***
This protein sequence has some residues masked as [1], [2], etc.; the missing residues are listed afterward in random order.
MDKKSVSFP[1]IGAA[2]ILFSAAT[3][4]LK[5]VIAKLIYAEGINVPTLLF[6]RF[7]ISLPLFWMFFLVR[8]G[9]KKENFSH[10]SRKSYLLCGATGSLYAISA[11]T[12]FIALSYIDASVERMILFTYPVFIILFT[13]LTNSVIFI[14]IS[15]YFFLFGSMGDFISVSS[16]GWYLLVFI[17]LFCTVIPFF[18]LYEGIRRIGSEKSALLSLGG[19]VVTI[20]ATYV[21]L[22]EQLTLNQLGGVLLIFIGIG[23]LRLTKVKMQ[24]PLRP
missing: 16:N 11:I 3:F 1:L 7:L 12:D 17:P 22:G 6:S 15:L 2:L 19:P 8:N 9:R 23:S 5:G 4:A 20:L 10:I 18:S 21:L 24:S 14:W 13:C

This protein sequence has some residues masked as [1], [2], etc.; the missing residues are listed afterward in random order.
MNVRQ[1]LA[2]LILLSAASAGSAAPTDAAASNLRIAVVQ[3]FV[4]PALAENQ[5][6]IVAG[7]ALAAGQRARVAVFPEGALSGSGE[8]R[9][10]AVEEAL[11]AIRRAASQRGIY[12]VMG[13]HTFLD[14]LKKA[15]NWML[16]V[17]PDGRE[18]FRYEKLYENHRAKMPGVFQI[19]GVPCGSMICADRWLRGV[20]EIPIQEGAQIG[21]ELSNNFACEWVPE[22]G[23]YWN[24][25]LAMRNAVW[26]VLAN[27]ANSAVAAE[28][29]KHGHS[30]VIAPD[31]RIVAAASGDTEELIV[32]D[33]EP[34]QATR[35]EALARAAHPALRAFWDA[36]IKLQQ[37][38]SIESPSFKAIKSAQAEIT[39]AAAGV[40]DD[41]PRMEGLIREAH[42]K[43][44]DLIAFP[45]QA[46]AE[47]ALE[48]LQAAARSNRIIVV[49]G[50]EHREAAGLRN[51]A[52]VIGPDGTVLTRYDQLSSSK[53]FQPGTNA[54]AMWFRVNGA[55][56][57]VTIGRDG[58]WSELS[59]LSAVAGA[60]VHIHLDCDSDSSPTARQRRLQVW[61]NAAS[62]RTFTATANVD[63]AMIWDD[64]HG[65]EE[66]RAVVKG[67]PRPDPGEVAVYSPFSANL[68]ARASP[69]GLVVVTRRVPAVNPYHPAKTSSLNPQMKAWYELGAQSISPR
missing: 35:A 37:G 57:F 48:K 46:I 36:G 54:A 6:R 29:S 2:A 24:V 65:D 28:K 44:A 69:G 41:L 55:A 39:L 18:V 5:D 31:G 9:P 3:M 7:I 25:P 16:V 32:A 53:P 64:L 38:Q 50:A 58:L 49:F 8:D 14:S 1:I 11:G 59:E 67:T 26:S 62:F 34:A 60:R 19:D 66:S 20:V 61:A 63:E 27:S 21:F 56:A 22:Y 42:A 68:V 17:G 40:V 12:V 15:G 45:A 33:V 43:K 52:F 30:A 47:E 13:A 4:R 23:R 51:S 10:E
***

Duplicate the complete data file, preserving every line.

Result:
This protein sequence has some residues masked as [1], [2], etc.; the missing residues are listed afterward in random order.
MDKKSVSFP[1]IGAA[2]ILFSAAT[3][4]LK[5]VIAKLIYAEGINVPTLLF[6]RF[7]ISLPLFWMFFLVR[8]G[9]KKENFSH[10]SRKSYLLCGATGSLYAISA[11]T[12]FIALSYIDASVERMILFTYPVFIILFT[13]LTNSVIFI[14]IS[15]YFFLFGSMGDFISVSS[16]GWYLLVFI[17]LFCTVIPFF[18]LYEGIRRIGSEKSALLSLGG[19]VVTI[20]ATYV[21]L[22]EQLTLNQLGGVLLIFIGIG[23]LRLTKVKMQ[24]PLRP
missing: 16:N 11:I 3:F 1:L 7:L 12:D 17:P 22:G 6:S 15:L 2:L 19:P 8:N 9:R 23:S 5:G 4:A 20:L 10:I 18:S 21:L 24:S 14:W 13:C

This protein sequence has some residues masked as [1], [2], etc.; the missing residues are listed afterward in random order.
MNVRQ[1]LA[2]LILLSAASAGSAAPTDAAASNLRIAVVQ[3]FV[4]PALAENQ[5][6]IVAG[7]ALAAGQRARVAVFPEGALSGSGE[8]R[9][10]AVEEAL[11]AIRRAASQRGIY[12]VMG[13]HTFLD[14]LKKA[15]NWML[16]V[17]PDGRE[18]FRYEKLYENHRAKMPGVFQI[19]GVPCGSMICADRWLRGV[20]EIPIQEGAQIG[21]ELSNNFACEWVPE[22]G[23]YWN[24][25]LAMRNAVW[26]VLAN[27]ANSAVAAE[28][29]KHGHS[30]VIAPD[31]RIVAAASGDTEELIV[32]D[33]EP[34]QATR[35]EALARAAHPALRAFWDA[36]IKLQQ[37][38]SIESPSFKAIKSAQAEIT[39]AAAGV[40]DD[41]PRMEGLIREAH[42]K[43][44]DLIAFP[45]QA[46]AE[47]ALE[48]LQAAARSNRIIVV[49]G[50]EHREAAGLRN[51]A[52]VIGPDGTVLTRYDQLSSSK[53]FQPGTNA[54]AMWFRVNGA[55][56][57]VTIGRDG[58]WSELS[59]LSAVAGA[60]VHIHLDCDSDSSPTARQRRLQVW[61]NAAS[62]RTFTATANVD[63]AMIWDD[64]HG[65]EE[66]RAVVKG[67]PRPDPGEVAVYSPFSANL[68]ARASP[69]GLVVVTRRVPAVNPYHPAKTSSLNPQMKAWYELGAQSISPR
missing: 35:A 37:G 57:F 48:K 46:I 36:G 54:A 6:R 29:S 2:A 24:V 65:D 28:K 44:A 69:G 41:L 55:A 39:L 18:V 5:D 31:G 9:P 3:M 7:I 25:P 16:V 32:A 53:P 64:L 38:Q 50:A 58:L 49:F 8:D 14:S 1:I 11:G 59:E 67:T 26:S 62:F 34:A 60:R 19:D 66:S 20:V 61:A 63:E 27:S 21:F 56:A 22:Y 42:A 68:V 17:G 40:V 12:V 15:G 45:A 33:V 43:K 52:F 30:A 47:E 13:A 4:R 23:R 51:S 10:E